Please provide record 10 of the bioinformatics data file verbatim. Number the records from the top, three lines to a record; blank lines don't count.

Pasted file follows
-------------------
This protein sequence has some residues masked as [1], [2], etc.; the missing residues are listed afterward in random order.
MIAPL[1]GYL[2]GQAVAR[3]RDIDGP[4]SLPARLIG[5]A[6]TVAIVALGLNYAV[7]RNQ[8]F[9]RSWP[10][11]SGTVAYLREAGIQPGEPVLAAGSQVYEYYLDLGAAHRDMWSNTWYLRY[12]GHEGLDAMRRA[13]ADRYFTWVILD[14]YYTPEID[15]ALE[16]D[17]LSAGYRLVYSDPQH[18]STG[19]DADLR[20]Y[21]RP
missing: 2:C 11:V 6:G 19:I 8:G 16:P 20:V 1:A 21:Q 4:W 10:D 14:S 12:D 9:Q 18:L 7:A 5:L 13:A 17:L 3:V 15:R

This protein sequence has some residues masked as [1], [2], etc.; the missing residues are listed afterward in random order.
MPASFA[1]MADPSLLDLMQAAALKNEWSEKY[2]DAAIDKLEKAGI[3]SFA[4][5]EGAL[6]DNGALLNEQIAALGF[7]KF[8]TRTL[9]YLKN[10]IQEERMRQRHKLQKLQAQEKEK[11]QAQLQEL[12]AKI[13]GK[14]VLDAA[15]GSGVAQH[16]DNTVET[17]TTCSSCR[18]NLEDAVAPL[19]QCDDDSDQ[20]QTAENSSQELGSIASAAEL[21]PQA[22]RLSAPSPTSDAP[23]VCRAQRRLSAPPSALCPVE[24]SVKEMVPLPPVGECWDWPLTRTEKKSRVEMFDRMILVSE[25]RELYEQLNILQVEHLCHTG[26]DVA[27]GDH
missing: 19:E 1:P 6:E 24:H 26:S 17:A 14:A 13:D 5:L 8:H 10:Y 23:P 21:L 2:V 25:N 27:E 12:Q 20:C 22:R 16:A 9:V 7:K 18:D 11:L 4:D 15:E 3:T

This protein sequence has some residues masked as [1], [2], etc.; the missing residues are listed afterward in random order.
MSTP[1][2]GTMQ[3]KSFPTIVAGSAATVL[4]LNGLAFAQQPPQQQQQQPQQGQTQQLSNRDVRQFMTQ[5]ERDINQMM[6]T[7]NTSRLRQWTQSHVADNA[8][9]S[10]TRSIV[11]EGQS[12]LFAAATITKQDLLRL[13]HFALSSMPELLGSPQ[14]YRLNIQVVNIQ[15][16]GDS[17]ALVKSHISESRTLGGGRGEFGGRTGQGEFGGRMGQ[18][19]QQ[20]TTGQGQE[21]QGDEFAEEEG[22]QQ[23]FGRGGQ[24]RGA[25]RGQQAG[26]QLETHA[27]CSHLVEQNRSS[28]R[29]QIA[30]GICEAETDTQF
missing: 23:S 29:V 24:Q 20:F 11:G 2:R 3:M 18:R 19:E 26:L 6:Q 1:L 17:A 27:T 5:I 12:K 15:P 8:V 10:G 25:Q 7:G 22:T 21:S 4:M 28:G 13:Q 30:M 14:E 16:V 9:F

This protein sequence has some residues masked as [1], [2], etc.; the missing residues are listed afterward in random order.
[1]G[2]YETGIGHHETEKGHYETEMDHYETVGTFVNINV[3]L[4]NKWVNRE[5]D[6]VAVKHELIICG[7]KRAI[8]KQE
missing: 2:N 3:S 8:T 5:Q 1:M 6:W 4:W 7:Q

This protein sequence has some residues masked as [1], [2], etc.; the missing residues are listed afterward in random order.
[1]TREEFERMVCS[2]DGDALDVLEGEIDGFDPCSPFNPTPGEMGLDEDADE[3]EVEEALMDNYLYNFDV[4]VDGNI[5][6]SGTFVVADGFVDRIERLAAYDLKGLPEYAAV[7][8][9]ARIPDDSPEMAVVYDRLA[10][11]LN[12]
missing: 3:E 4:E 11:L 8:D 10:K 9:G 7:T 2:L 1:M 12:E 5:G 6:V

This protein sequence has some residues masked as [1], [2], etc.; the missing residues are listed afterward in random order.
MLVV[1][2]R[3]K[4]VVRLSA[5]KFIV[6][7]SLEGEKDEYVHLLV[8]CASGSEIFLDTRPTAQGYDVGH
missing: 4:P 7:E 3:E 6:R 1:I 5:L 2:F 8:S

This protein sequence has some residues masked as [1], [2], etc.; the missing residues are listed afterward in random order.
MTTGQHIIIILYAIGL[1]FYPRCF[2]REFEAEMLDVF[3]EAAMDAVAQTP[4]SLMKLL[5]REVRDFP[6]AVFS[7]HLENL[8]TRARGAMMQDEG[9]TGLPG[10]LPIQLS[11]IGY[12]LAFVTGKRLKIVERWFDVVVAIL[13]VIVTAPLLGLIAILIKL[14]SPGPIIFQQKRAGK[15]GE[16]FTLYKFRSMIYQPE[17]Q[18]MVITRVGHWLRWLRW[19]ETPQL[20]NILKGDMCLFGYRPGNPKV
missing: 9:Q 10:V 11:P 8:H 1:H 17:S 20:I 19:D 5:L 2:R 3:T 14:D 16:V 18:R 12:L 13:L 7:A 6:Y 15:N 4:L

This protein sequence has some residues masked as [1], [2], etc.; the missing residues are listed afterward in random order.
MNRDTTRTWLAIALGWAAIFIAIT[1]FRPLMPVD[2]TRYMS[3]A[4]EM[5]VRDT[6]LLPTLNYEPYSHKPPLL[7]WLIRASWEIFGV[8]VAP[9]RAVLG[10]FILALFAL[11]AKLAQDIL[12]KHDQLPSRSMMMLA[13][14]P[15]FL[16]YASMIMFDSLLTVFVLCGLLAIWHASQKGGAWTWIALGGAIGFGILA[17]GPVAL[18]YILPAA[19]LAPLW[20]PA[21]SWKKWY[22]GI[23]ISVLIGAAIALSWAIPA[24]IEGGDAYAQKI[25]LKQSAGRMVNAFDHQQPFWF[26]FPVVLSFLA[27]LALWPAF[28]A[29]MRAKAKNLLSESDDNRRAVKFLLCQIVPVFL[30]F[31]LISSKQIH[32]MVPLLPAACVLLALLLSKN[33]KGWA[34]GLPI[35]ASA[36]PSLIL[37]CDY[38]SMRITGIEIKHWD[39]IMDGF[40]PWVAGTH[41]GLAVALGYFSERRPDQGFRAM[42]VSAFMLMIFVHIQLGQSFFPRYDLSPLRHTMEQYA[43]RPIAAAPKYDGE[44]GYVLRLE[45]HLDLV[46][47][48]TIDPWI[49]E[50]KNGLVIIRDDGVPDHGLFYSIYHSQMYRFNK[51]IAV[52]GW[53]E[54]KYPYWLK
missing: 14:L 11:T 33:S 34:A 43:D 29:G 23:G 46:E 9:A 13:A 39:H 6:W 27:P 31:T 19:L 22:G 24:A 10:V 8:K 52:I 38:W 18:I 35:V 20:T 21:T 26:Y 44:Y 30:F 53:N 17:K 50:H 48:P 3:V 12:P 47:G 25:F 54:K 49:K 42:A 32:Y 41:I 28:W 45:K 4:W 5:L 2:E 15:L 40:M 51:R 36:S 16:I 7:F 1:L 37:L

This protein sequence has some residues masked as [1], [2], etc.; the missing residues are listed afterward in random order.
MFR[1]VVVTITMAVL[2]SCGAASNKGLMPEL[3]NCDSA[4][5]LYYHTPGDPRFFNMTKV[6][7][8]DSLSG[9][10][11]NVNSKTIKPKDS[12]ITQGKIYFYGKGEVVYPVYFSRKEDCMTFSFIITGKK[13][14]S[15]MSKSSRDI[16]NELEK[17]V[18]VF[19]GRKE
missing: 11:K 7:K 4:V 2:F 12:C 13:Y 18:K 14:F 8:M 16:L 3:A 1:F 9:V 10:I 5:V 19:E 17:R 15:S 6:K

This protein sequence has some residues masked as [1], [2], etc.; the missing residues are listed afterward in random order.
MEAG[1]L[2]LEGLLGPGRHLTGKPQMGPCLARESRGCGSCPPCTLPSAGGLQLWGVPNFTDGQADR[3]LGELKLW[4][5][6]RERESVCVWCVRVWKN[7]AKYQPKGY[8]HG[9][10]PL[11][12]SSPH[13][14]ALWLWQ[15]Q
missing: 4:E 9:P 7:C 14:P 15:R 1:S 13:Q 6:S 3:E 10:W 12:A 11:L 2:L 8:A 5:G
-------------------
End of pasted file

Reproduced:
This protein sequence has some residues masked as [1], [2], etc.; the missing residues are listed afterward in random order.
MEAG[1]L[2]LEGLLGPGRHLTGKPQMGPCLARESRGCGSCPPCTLPSAGGLQLWGVPNFTDGQADR[3]LGELKLW[4][5][6]RERESVCVWCVRVWKN[7]AKYQPKGY[8]HG[9][10]PL[11][12]SSPH[13][14]ALWLWQ[15]Q
missing: 4:E 9:P 7:C 14:P 15:R 1:S 13:Q 6:S 3:E 10:W 12:A 11:L 2:L 8:A 5:G